CRM and Sales Enablement Materials. The customer relationship management (CRM) system is central to guiding reps’ interactions with leads, prospects, and customers, to track and analyze activity in real-time. The playbook should include the CRM and sales enablement tools available to reps, so they know. More often these days, sales enablement materials, tools for onboarding, continuous learning, and customized content, are grounded in technology, but not all organizations have made that investment.

“It can be technology, but if not, there are other ways,” Welsh said. “You can still link things together, even if you don’t have a platform,” to help make pipeline management more predictable and activities more scalable and efficient.

Benchmarks and Metrics. Organizations need to know their sales goals, do the due diligence to figure how they get there, and then they need to have a compensation package that aligns with those goals as a key tool to driving critical sales outcomes, Welsh said.

“You have to tell sales how they are being measured for success: What are the key performance metrics that are going to measure their success? Their compensation package has to align with the desired behavior,” she said.


Now that you understand some major elements of playbooks, what else is important to know?

1. Start with the buyer’s journey.

You always align the sales process to the buying process, not the inverse, Welsh explained.  Understanding the buyer’s journey is essential. 

“If you don’t understand how the buyer goes through their cycle, you run the risk of having a misalignment between how they buy and your sales process,” she said.

She gave the example of targeting large enterprises: Depending on the deal size and nature of solution — for example, infrastructure or disaster recovery — the deal may need to go out for bid. Or it may be marked as a capital expense by committee versus a line item. 

“You have to understand that to tailor your sales cycle,” Welsh said. Otherwise, your forecasting could be off, coming in much earlier, at 3 months, say, but their cycle is 6 months because of the committee process to decide the preferred vendor.

2. Collaborate within teams, across the organization, aligning everyone for success, from the bottom up to the top down, from sales to IT, marketing, and operations. 

The elements of a sales playbook mentioned above come together best when everyone is aligned. That kind of integration takes work to achieve. Numbers can be developed within each department, but may not align. Like when compensation packages use forecasting of 90 days, when in reality it should be based on a year; or marketing goals and objectives don’t coincide with sales team goals and objectives, Welsh said.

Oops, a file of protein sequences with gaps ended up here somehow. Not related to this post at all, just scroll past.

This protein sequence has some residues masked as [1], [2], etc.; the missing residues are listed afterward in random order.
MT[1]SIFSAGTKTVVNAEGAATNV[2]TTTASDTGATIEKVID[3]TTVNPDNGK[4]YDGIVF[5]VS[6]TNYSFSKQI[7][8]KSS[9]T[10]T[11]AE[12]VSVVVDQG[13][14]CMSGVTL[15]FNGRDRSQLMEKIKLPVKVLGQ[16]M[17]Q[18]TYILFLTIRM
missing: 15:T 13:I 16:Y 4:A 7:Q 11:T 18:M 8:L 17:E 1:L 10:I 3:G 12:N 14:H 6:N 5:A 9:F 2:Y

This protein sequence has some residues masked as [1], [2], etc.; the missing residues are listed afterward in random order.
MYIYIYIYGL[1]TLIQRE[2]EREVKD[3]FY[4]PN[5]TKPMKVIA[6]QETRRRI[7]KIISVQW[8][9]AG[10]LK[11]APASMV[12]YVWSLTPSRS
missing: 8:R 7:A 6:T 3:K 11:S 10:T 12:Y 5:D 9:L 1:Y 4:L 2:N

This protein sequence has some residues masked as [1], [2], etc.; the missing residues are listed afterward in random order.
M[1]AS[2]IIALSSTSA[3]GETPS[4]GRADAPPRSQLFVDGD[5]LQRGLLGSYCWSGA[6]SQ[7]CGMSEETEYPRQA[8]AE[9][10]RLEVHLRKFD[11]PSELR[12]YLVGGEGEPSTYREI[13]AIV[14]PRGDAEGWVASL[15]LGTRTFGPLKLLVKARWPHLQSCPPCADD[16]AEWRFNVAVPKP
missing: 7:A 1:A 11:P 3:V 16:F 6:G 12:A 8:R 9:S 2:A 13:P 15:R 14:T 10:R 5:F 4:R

“You can’t be siloed in your thinking,” she said. “You have to understand the customer, where your value is, how you solve problems, and all of it has to come from the multiple perspectives of the organization to be successful.”

3. Train the trainers.

“If you want to have real change, the frontline managers have to train and coach to the playbook,” Welsh said. “You can put the best data together, and have a collaborative effort, but the floor managers have to coach and manage to the playbook. Oftentimes, they do it, but in limited degrees.”

4. Be open to change.

Elements of the sales playbook can be taxing because they take learning and can require change. Change takes time and discipline. “You’re only as good as what you put into the execution,” Welsh said. “You have to be open to trying something on.” 

5. Develop hands-on, engaging ways to deliver the training.

“You cannot simply lecture,” Welsh said. You have to deliver the playbook in such a way that people understand and experience it as well; that they “try it on. With technology, there is a lot of different mediums and tools that you can leverage. How you deliver it out of the gate is very important,” she said.

6. Prepare for playbook refinement.

A playbook is a living document that should be edited and revised as new effective techniques and methodologies are discovered, or conversations offer up new talk tracks or objections to note. Along the way you will identify the gaps to be filled and the information or tools to be added or subtracted. It is your number one tool for strategic sales planning. 

“You are always optimizing for effectiveness,” Welsh said. When you adjust depends on the maturity of the company. “When you’re growing and adding new customers, you will have more case studies, and end up cycling things in and out. As you learn to refine your verbiage and learn about the buyer, you are updating how you talk to the customer and how you bring up examples.” Not all elements need to change. Some have a longer cycle than others. For instance, compensation packages, sales goals, product positioning, sales process and buying process typically play out in a year, with slight adjustments, she said. 

When complete, your sales playbook becomes your ultimate sales go-to-market document that provides tactical instructions and enables your sales team to be successful. When you provide your team with the tools to thrive, the results you seek are far more likely to follow.


The results you seek are also within reach when you have the right staff to onboard and engage with your well-crafted playbooks. DANA Associates is your critical link to sales candidates who you can hire with confidence. We help you build your SaaS sales team with the most highly qualified candidates. 
To learn more about our in-depth, personalized process, schedule an introductory call today.